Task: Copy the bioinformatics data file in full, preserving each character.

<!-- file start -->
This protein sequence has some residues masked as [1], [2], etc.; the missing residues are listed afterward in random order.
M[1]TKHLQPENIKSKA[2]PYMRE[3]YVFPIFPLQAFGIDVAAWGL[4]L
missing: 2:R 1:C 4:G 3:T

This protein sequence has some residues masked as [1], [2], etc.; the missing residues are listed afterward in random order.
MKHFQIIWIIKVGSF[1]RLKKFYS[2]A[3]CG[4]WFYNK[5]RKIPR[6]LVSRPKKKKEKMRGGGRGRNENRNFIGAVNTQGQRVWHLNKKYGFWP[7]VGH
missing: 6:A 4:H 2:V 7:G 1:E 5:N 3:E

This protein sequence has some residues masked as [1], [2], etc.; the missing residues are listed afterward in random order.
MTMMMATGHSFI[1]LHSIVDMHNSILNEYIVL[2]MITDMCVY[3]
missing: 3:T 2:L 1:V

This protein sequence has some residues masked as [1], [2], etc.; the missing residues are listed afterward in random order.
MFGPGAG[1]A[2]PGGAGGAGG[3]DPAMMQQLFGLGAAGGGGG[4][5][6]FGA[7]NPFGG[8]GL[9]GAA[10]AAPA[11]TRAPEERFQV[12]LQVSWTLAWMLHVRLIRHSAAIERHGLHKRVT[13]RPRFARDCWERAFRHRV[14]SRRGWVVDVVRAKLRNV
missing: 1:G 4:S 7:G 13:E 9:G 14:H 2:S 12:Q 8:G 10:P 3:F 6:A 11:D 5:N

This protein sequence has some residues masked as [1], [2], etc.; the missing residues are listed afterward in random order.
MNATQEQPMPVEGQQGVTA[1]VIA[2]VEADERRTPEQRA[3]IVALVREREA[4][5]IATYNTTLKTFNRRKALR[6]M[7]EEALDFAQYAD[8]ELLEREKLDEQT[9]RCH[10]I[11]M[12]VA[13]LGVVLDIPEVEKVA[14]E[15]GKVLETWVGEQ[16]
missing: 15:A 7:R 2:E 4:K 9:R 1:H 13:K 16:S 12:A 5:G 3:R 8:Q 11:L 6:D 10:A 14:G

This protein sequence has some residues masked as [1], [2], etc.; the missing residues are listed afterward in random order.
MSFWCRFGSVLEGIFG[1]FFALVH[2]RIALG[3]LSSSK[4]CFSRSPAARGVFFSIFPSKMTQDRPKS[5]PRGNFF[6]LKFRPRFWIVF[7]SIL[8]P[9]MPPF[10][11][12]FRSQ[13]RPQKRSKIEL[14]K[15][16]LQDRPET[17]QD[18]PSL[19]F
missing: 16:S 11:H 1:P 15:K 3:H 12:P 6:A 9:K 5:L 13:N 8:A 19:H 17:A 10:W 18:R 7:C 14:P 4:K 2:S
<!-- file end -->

This protein sequence has some residues masked as [1], [2], etc.; the missing residues are listed afterward in random order.
M[1]TKHLQPENIKSKA[2]PYMRE[3]YVFPIFPLQAFGIDVAAWGL[4]L
missing: 2:R 1:C 4:G 3:T

This protein sequence has some residues masked as [1], [2], etc.; the missing residues are listed afterward in random order.
MKHFQIIWIIKVGSF[1]RLKKFYS[2]A[3]CG[4]WFYNK[5]RKIPR[6]LVSRPKKKKEKMRGGGRGRNENRNFIGAVNTQGQRVWHLNKKYGFWP[7]VGH
missing: 6:A 4:H 2:V 7:G 1:E 5:N 3:E

This protein sequence has some residues masked as [1], [2], etc.; the missing residues are listed afterward in random order.
MTMMMATGHSFI[1]LHSIVDMHNSILNEYIVL[2]MITDMCVY[3]
missing: 3:T 2:L 1:V

This protein sequence has some residues masked as [1], [2], etc.; the missing residues are listed afterward in random order.
MFGPGAG[1]A[2]PGGAGGAGG[3]DPAMMQQLFGLGAAGGGGG[4][5][6]FGA[7]NPFGG[8]GL[9]GAA[10]AAPA[11]TRAPEERFQV[12]LQVSWTLAWMLHVRLIRHSAAIERHGLHKRVT[13]RPRFARDCWERAFRHRV[14]SRRGWVVDVVRAKLRNV
missing: 1:G 4:S 7:G 13:E 9:G 14:H 2:S 12:Q 8:G 10:P 3:F 6:A 11:D 5:N

This protein sequence has some residues masked as [1], [2], etc.; the missing residues are listed afterward in random order.
MNATQEQPMPVEGQQGVTA[1]VIA[2]VEADERRTPEQRA[3]IVALVREREA[4][5]IATYNTTLKTFNRRKALR[6]M[7]EEALDFAQYAD[8]ELLEREKLDEQT[9]RCH[10]I[11]M[12]VA[13]LGVVLDIPEVEKVA[14]E[15]GKVLETWVGEQ[16]
missing: 15:A 7:R 2:E 4:K 9:R 1:H 13:K 16:S 12:A 5:G 3:R 8:Q 11:L 6:D 10:A 14:G

This protein sequence has some residues masked as [1], [2], etc.; the missing residues are listed afterward in random order.
MSFWCRFGSVLEGIFG[1]FFALVH[2]RIALG[3]LSSSK[4]CFSRSPAARGVFFSIFPSKMTQDRPKS[5]PRGNFF[6]LKFRPRFWIVF[7]SIL[8]P[9]MPPF[10][11][12]FRSQ[13]RPQKRSKIEL[14]K[15][16]LQDRPET[17]QD[18]PSL[19]F
missing: 16:S 11:H 1:P 15:K 3:H 12:P 6:A 9:K 5:L 13:N 8:A 19:H 17:A 10:W 18:R 7:C 14:P 4:K 2:S